What Is Logos?

What Is Logos?

Photo Credit: Alessia Baptista

The meaning behind The Mike’s faith section

Zenon MacKinnon, Logos Editor

“In the beginning was the Logos, and the Logos was with God, and the Logos was God.” So begins the Gospel of John, the story of Jesus’ life, death, and resurrection. 

The Logos, for John, is Jesus Christ. This isn’t some nickname they had back in ancient Palestine. The word has an untranslatable quality to it. Writers over the ages have argued and mulled over what an acceptable equivalent might be. In Goethe’s Faust, the titular character opens a Bible and begins translating out loud, hesitating at Logos. Tradition translated it as something like “the Word,” but that doesn’t feel quite right to him. He wonders whether maybe the more mystical “Force” might do, but rejects it — too violent. He settles on saying that in the beginning was “the Deed.” Other more philosophical types have opted for names like “the Reason,” or “the Thought,” while monks and mystics through the ages have suggested things like “the Way,” and “the Tao.”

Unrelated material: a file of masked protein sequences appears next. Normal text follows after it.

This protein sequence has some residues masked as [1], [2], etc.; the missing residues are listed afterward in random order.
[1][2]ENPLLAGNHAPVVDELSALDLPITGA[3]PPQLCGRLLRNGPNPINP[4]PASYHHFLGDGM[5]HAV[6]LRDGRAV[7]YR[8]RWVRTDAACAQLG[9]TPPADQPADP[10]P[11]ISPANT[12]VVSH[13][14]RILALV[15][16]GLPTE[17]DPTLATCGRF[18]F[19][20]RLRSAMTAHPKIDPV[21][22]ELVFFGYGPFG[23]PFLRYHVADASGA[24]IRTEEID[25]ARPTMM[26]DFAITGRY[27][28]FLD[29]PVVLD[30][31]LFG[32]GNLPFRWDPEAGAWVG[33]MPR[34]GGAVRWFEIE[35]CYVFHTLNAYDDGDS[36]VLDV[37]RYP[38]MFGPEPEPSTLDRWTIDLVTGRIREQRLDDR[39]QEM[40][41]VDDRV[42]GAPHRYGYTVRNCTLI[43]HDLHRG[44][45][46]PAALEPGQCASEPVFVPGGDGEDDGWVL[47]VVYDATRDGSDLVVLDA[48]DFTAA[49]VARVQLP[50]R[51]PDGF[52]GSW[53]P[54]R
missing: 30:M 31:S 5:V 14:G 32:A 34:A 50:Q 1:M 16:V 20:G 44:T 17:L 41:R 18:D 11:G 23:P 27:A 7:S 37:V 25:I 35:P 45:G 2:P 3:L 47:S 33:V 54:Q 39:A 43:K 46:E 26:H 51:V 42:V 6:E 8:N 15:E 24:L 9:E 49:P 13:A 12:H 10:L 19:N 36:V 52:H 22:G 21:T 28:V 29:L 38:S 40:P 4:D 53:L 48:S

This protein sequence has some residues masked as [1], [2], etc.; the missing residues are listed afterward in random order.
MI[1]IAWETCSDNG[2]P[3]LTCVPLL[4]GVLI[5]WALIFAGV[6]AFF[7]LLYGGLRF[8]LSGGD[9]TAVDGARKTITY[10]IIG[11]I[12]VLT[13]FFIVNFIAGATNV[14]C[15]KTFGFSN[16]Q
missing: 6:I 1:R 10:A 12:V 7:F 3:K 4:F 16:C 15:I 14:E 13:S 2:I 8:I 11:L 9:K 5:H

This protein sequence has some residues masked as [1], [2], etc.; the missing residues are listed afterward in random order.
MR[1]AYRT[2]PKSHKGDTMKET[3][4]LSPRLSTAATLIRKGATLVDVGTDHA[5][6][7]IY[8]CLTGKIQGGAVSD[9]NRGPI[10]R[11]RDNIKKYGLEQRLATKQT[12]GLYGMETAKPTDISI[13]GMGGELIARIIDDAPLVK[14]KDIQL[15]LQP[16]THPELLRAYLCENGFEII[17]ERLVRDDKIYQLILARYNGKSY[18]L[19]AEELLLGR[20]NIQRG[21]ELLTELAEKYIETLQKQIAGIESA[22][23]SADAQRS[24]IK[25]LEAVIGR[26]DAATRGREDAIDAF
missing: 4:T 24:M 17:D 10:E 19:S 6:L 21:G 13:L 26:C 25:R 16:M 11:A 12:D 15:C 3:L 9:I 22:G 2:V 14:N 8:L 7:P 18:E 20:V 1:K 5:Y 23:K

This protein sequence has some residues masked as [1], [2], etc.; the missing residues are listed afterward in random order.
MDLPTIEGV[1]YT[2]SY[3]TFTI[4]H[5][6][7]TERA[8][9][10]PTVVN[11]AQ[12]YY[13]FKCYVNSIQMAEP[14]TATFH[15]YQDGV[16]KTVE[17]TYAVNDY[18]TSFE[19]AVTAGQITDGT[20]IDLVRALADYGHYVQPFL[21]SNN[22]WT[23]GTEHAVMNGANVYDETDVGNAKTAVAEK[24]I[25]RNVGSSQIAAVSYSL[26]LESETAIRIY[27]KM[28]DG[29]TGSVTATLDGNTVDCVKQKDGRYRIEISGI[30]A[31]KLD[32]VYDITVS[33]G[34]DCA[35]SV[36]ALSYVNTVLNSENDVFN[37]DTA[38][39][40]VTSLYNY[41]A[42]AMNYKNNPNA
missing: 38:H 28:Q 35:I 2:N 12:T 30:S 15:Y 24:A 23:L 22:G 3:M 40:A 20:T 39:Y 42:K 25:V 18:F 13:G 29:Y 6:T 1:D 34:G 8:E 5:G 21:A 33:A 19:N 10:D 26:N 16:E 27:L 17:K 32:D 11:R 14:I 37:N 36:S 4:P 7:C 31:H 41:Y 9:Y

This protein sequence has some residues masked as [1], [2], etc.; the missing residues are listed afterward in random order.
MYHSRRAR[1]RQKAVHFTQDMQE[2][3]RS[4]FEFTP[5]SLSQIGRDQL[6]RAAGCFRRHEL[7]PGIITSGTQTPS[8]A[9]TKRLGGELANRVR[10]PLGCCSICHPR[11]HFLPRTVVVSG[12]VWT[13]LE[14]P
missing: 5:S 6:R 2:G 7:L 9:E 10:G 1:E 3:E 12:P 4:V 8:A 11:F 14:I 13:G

My own favourite translation of Logos points to its etymology: the Proto-Indo-European root word leǵ. This is the farthest back we can trace the word to, in the language spoken by prehistoric horse herding peoples on the Central Asian steppes. To them it meant “to gather together.”

This sense of untranslatability is appropriate for the Logos section. It is meant to be the section that touches on questions of religion and philosophy, and there is a venerable tradition at The Mike of very erudite meditations on Catholic spirituality in these pages. But as the name suggests, our mission is broader and harder to pin down than that. This section is where we gather all our thoughts about how we think, move, and have our being. What is the Way we follow, and what does it mean to follow it?